Sujato's Blog August 10, 2015.
https://sujato.wordpress.com/2015/08/10 ... ay-yet-be/
A thoughtful analysis of Bhikknuis'/Womens' issues...
[My emphasis.]Sujato wrote: ... if we are to have a future, it will be a future with nuns, and specifically with bhikkhunīs. The alternative is to let Buddhism be owned by the patriarchs, who coopted the Dhamma, used it to accumulate power, prestige, and real estate, and who hang on to these things even as they fade away into irrelevance. But this is no future at all. There is tremendous vitality and energy within the Buddhist world, we can see it in so many ways everywhere we look. And none of it, none of the spark, the renewal, the creation of possible futures, is happening within the halls of the patriarchs.
I became interested in the bhikkhunī issue when I noticed, as many people do, that most of the people who come to learn and practice Dhamma are women. Why is this so? One patriarch in Thailand, so I heard, said it was because all the dedicated men have ordained as monks. Ridiculous; the same phenomenon is seen everywhere, in places where there are few monastics of any sort; and anyway, it’s the same in other religions as well.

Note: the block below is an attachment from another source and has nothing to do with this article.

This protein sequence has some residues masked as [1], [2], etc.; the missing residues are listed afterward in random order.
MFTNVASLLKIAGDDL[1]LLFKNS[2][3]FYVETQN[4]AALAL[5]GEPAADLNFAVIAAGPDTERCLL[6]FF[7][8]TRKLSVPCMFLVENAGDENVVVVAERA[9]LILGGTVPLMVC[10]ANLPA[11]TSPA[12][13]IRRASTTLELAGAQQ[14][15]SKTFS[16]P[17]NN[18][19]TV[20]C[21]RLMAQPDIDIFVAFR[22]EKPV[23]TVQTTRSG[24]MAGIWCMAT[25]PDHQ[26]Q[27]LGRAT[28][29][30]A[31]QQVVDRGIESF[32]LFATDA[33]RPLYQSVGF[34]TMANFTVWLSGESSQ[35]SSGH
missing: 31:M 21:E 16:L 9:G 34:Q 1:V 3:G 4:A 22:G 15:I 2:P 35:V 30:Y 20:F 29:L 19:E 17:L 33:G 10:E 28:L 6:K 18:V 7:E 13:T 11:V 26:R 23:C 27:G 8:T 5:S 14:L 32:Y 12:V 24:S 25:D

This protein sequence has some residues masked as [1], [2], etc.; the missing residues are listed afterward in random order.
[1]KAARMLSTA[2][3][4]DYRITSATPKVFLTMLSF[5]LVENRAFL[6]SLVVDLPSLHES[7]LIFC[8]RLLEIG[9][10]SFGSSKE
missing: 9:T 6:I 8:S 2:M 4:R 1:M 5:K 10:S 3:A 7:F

I asked a man at my former monastery in Thailand, and he said, “It’s because the men are working hard and have no time to come to the monastery.” “Funny,” I thought, “I always seem to see women working hard in the villages and men lounging around all day.”
So I did something very few monks ever seem to think of: I asked a woman for her opinion. She said, “It’s because the men prefer to go gambling, drinking, and whoring while their wives are at the temple.”
Tempting as it is, I don’t think that’s really the answer either. These are just imaginariums: worlds we live in that we build from our own thoughts and ideas. These worlds have some relation to the facts, but they are flexible and uncertain.
In my own imaginarium, the real reason why most spiritual seekers are women is because they are disempowered. It is because the opportunities for them in other spheres of life have been successively blocked or restricted. In addition to the absolute barriers of overtly sexist cultural constructs, there is the more subtle, pervasive, and ultimately more damaging “soft sexism,” which does not actually stop women from doing anything, but adds a grit to whatever women do, slowing them down, and making everything more work than it needs be. Everything is harder for women than it is for men.
So, they end up turning inwards. Let go of the external: you’ll never change it anyway, right? Change yourself, that’s the real Dhamma anyway.